8. Your photos are lovely, and looks like you are doing a wonderful job in getting this sorted out! So lucky these precious children are in having you for their mommy!

    ReplyDelete
  9. Nancy, I love how your post are so informative and helpful. Even though it "food issues" is not something we struggle with, this post informed and enlightened me to the fact that "food struggles" may be attributed to other issues other than being a "stubborn toddler/preschooler". Your approach and technique with the girls is spot on. Great post and even GREATER MOM!

    ReplyDelete
  10. Thank you for this post. As a Mama to a little boy who only eats TWO things, I need all the help I can get. We adopted him from China January 2012 and he was malnourished, underweight, etc. Our feeding therapy wasn't helpful - he was much too stressed out about it. So we stopped that after a few torturous months. The fact that he will lick (not even chew) crackers and pretzels now is HUGE. I know what you're saying about throwing food and not tolerating things even touching the tray. We're moving in the right direction but sometimes it feels like it's taking so long. I'll be printing out this post to refer to often!!

    ReplyDelete
    Replies
    1. Not that I know up from down or anything but have some experience... if it were me your A list would only have 2 things and I would feed them to him every single meal so he doesn't feel stresses and feels secure. Then I'd offer him the B list which could be anything he will lick or even allow on his plate/tray. The the new foods. Start with B though especially when your doing snacks and out and about. It CAN'T be stressful! The security has to come first for these kiddos. Please let me know how the marathon goes. Would love to hear!
      ~nancy

      Delete
  11. Just one thought - I´m sorry to bother if you have probably considered this already- is Mimi maybe lactose intolerant? I´ve read that kids sometimes instinctivly avoid food that doesn´t become them.

    ReplyDelete
    Replies
    1. You're not bothering in the least! No, we don't think so. She always did lots of formula in the beginning and now she drinks milk, it just has to have chocolate syrup in it! She will not touch a drop of plain milk. Not strawberry. Not caramel. Only chocolate and for the life of me I can't seem to wean her off the chocolate syrup. She's also pretty fond of ice cream, cheese... Good thought though! Thx for the idea!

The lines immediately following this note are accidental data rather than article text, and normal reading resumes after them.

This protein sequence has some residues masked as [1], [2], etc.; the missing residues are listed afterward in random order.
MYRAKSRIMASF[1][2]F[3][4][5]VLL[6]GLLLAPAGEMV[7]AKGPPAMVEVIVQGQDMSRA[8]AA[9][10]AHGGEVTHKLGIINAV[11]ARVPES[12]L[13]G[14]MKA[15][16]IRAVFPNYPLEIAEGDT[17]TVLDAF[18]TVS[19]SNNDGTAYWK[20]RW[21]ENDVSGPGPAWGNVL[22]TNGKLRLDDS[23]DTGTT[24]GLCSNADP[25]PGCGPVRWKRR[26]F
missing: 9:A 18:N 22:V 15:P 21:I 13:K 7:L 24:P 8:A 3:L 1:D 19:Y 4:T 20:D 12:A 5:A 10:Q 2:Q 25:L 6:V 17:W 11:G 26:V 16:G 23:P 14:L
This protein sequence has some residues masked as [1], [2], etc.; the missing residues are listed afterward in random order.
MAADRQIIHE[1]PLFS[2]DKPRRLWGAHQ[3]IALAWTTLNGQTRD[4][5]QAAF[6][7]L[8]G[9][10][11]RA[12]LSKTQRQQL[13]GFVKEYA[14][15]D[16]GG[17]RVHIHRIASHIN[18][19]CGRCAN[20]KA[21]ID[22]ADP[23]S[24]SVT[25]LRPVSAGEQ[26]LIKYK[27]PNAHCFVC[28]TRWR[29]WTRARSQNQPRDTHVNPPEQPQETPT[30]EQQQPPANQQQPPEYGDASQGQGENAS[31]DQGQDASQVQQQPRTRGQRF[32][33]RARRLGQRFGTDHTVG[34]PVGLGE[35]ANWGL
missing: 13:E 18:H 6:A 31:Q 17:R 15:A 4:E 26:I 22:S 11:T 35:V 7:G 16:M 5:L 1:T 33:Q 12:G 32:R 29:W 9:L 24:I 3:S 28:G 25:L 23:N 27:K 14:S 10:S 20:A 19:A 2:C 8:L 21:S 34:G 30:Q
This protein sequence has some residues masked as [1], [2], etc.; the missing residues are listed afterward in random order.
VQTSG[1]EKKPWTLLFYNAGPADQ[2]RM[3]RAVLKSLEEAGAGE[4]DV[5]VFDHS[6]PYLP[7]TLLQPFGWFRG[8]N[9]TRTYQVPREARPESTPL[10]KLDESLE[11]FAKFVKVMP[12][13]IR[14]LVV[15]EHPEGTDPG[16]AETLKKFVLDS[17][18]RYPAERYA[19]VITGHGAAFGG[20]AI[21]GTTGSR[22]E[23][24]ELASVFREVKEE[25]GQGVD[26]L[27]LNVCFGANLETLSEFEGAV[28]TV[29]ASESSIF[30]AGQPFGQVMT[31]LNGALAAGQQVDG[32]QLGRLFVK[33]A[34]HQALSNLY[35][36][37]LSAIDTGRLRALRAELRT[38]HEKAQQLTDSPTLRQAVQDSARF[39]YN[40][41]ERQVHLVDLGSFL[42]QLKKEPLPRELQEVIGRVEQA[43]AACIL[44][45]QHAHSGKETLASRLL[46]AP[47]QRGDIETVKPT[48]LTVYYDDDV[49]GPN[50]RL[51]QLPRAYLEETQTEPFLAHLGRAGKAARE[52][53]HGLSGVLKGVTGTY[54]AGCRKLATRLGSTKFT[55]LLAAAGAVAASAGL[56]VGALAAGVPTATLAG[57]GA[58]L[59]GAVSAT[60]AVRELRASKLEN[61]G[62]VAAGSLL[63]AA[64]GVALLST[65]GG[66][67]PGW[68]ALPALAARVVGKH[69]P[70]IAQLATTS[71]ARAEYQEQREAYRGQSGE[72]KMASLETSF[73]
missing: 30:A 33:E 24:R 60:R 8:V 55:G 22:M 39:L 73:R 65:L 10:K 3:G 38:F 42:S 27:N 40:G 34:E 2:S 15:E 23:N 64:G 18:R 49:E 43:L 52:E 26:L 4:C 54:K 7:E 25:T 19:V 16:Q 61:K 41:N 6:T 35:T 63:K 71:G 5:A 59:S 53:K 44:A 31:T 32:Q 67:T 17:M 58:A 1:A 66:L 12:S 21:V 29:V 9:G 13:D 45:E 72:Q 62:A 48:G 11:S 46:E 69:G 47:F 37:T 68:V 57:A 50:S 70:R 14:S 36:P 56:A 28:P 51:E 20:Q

Delete
  12. Thank you for sharing. I foun your blog searching for adoptive families. Your blog is among a few that have been more real in solutions than the books on parenting adopted/international children. When you write about the challenges and possible solutions, I take notice and put it down as a possibe solution to potential situations to our pending adoptive experience (LID9/12/13). I particularly like your idea of a night time snack basket for Tess. Your sharig is not a bother. It is an education. 💜 Cynthia in Denver.

    ReplyDelete
    Replies
    1. I'm glad it could help, Cynthia. And congrats on being LID! It's a HUGE step!
      ~nancy

      Delete
  13. So maybe this one will sound like a silly suggestion given everything that you've tried, but have you tried those bowls with the straw built into the bowl? We bought it for my little miss since she can't tip the bowl up herself, but both kids fight over it.

    They sell it on Amazon but I recently found it at the grocery store on clearance. I'll snag you one if you'd like.

    ReplyDelete
    Replies
    1. Jessica---Now that you mention it, we did try those silly things with one of the other kiddos (maybe Tess) but for the life of my absent brain I can't remember who! And Mimi does have milk with her cereal sometimes although she often asks to have it without. I think I'll get one! That's a great idea!
      Thank yoU!!!
      ~nancy

      Delete

Related Posts Plugin for WordPress, Blogger...
 
Design by Deluxe Designs
all rights reserved. 2011